No, say others. Even initially successful revolutions often descend into chaos. “Those who attempt to level,” said Burke, “never equalise”. Many of the greatest social gains — human rights, minimum wage, universal suffrage — have come from within governments rather than through destroying them. Instead of casting the system down, we should empower politicians who pledge to do the right thing.
- Should a violent uprising go unpunished if it leads to positive change?
- Would the world be a better place if it was run by Gen Z?
- Imagine you are the leaders of an international revolutionary group on the cusp of success. In pairs, write a letter to the world’s governments explaining your demands.
- In groups, research a historical uprising. Brainstorm the plot of a feature film set during that revolution, then pitch your idea to the class.
Some People Say...
“If you want good laws, burn those you have and make new ones.”Voltaire (1694 – 1778), French Enlightenment writer and philosopher
What do you think?
Q & A
- What do we know?
- Many historians refer to the late 18th to the mid-19th Centuries as the Age of Revolution. It began with the American Revolution (1765 – 1783), followed by the French Revolution of 1789 and the Napoleonic Wars that resulted. There were major French uprisings in 1830, 1848 and 1871. The second of these inspired a wave of revolutions across over 50 European countries, the majority unsuccessful. The same period also saw the Industrial Revolution, which dramatically changed lives worldwide.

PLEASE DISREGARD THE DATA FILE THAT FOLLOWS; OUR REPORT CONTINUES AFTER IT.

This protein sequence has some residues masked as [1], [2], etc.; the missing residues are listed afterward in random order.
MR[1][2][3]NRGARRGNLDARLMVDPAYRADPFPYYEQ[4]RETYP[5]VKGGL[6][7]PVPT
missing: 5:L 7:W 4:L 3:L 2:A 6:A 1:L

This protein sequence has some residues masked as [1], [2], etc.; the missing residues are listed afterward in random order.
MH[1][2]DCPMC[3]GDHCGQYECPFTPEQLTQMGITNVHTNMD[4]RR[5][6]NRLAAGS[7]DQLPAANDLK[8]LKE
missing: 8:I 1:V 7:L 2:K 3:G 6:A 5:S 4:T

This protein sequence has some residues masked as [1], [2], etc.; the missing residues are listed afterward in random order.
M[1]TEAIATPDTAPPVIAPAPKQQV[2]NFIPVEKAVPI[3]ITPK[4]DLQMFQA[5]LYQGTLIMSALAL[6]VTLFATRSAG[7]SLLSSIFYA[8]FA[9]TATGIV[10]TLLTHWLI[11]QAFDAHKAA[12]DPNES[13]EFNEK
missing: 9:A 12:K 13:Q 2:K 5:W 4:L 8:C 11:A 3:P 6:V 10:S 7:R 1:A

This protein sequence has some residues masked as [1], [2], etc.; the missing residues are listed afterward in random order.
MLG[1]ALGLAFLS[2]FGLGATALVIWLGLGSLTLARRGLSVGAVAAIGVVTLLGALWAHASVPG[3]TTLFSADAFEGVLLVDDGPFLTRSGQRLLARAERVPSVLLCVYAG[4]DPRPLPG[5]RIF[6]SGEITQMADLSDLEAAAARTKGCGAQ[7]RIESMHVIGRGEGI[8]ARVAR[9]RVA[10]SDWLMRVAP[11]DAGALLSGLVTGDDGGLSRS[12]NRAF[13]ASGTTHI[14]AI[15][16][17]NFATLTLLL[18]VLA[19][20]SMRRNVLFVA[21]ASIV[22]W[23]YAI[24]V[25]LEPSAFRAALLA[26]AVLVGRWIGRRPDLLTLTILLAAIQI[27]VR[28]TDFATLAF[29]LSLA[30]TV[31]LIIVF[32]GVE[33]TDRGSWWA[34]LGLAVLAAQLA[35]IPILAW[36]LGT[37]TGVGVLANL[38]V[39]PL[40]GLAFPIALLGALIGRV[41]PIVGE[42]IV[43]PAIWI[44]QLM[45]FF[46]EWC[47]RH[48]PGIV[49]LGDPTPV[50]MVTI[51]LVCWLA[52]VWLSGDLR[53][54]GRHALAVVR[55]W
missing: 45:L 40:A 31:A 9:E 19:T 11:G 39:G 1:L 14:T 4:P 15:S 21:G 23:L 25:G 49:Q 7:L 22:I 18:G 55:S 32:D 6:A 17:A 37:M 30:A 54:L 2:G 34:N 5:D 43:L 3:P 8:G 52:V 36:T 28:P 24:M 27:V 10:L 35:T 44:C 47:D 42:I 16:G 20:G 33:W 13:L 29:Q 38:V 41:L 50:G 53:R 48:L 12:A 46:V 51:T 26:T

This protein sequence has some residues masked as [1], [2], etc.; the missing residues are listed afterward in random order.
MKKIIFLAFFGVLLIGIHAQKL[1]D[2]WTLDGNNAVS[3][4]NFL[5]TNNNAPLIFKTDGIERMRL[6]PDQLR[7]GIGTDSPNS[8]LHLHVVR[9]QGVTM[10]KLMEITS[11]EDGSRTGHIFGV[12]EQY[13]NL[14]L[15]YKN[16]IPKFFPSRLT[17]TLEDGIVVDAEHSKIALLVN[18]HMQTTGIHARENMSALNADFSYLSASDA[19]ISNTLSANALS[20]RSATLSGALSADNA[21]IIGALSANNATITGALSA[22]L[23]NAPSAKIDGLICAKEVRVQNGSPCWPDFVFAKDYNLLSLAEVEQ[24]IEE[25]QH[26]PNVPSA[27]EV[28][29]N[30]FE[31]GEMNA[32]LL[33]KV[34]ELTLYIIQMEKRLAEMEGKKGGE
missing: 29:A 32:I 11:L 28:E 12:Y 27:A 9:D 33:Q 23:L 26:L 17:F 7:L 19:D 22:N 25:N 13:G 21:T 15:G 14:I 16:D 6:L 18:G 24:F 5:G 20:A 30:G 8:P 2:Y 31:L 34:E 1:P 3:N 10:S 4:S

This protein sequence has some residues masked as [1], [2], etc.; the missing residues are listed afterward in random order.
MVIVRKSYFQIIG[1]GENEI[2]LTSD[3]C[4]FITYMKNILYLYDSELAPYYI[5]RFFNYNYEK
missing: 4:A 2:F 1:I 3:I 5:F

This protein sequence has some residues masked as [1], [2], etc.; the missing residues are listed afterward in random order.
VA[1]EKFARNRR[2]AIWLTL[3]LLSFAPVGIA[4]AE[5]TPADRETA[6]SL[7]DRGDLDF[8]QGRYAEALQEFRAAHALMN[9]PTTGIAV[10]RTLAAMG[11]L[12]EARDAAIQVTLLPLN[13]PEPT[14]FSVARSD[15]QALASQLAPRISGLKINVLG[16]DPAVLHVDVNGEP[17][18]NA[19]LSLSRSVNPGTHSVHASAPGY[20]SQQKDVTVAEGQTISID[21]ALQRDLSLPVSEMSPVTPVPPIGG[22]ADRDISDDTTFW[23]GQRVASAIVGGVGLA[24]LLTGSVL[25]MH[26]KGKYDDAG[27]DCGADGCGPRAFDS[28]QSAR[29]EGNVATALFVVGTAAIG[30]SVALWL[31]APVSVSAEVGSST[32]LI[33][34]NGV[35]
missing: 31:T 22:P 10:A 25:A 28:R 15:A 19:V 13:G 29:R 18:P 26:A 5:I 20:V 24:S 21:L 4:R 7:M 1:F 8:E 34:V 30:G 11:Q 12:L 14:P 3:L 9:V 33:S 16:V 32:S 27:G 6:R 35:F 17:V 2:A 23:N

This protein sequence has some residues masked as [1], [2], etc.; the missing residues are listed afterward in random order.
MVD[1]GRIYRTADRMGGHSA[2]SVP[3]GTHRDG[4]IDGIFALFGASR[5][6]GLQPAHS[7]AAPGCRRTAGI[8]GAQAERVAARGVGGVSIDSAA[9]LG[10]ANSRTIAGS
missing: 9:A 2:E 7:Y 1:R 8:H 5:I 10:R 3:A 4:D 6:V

- What do we not know?
- There remains much debate over when a revolution becomes successful. One argument runs that a revolution succeeds only when its aims have been reached. “Many revolutions are begun,” writes political scientist Robert H Dix, “but few are brought to fruition”. Others, however, locate the revolution in the act of uprising itself. Speaking of the 2020 Sudanese Revolution, journalist Nesrine Malik writes that “all revolutions” succeed “the moment they are achieved”.
- Not having a physical existence.
- The Apocalypse is the end of the world, especially that described in the Biblical book of Revelation.
- Global Democracy Index
- An annual index that tries to measure the state of democracy around the world. In 2020, Norway ranked 1st with a score of 9.81, while North Korea came last with 1.08.
- A person or thing that acts as a guarantee. A military could be called the guarantor of a country’s security.
- Charles de Gaulle
- A French army officer and politician who led the French government in exile during World War Two before becoming president.
- The right to vote in political elections.
- Reign of Terror
- A period between 1793 — 1974 when the French Revolution descended into a series of massacres and public excursions.
- Joseph Stalin
- Dictator of the Soviet Union. Stalin has been accused of numerous human rights abuses, including sentencing around a million political opponents to death and prison.
- Edmund Burke
- Irish statesman, economist and philosopher. Often regarded as the founder of modern British conservatism.
- Gen Z
- Short for Generation Z, those born between the mid-to-late 1990s and the early 2000s. Gen Z are seen as the first generation to have access to the internet from a young age.